Accident-prone curve lies south of Town Hall
By Dan Moffett
Months of persistence in dealing with state transportation officials has paid off for Manalapan.
Well, at least partly paid off.
Police Chief Carmen Mattox got a call from the Florida Department of Transportation just before the Oct. 22 commission meeting with news that the state has agreed to install speed monitoring signs at the accident-prone S-curve on A1A a little more than a mile south of Town Hall.
They won’t be the flashing warning signs that Mattox wanted. But they will be motion-activated signs that display the speeds of approaching northbound and southbound drivers.
“After a year and a lot of pushing and jumping over certain people to get us to this point,” Town Manager Linda Stumpf said, “we’re going to be getting speed monitoring signs. It’s a good start.”
Stumpf said she expects the signs to be up and running by the end of January. It will be the town’s responsibility to maintain them.
Results of a recent speed study gave the town some compelling talking points to use in making its case to FDOT.
The study found that, in general, 92% of vehicles entering the so-called Bentley Curve — named for the considerable number of luxury cars that have crashed there — are going over the posted speed of 25 miles an hour, about 50% of them at least 29 miles an hour.
Traffic engineers believe the greater the speed over 30 mph, the greater the likelihood of off-the-road crashes.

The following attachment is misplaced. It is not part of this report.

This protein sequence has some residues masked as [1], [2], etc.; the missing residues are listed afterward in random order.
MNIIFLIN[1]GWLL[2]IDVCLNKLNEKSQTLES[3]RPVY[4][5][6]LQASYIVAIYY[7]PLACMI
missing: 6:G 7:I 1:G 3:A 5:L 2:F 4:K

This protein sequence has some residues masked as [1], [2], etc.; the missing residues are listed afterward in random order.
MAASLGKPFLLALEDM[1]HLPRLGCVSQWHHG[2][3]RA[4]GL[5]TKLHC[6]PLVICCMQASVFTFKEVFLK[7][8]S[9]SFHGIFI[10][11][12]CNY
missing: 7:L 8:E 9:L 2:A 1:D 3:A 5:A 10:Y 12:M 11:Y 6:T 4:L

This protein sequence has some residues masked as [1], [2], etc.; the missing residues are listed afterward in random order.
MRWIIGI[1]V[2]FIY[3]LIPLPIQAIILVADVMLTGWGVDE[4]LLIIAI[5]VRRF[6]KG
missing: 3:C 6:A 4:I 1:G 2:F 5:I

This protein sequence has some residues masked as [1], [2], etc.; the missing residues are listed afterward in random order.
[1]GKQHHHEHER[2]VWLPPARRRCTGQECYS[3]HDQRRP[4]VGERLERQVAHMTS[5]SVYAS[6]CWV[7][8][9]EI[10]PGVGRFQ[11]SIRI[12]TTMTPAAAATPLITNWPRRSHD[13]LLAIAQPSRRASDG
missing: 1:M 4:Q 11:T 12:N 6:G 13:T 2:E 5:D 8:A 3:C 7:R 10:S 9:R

During nighttime hours, which has been when most of the worst accidents occurred, the number of drivers faster than 25 mph swells to 97%.
About 2,400 vehicles go through the curve every day. And the traffic mix of a residential neighborhood complicates the picture.
“The roadway is frequented by vehicle, bicyclist and pedestrian traffic,” Mattox told FDOT officials in an October letter. “There are no sidewalks in this area.”
Another complication is the difference between the state’s enforceable speed limit and the advisory posted speed.
Mattox wanted the state to make 25 miles an hour the enforceable limit, not just the advisory speed, so his officers could stop and cite violators. But the state has steadfastly refused, saying the enforceable speed limit would remain at 35 miles an hour.
In other business:
• The professional life span of town managers among coastal municipalities is often more accurately measured in months than in years.
Stumpf, however, is a notable exception. She just signed a five-year contract to work for the town through 2024, which will give her 15 years on the job.
Mayor Keith Waters said continuity was a more important factor than longevity in signing Stumpf for the long haul. Town Clerk Lisa Petersen plans to retire in three years, so Waters said he wants future commissions to have experienced staff as long as possible to guide transitions.
“What we’re trying to do is make sure we have a very clear succession path as to how the town is going to continue to operate,” Waters said. “So a five-year window works very nicely.”
The new contract calls for paying Stumpf a base salary of $140,028 in the first year and the same amount plus cost-of-living adjustments during each of the next four years. Her previous salary was $134,642.
• Commissioners approved a holiday schedule that sets their monthly meetings for Nov. 12 and Dec. 10, at 10 a.m. as usual.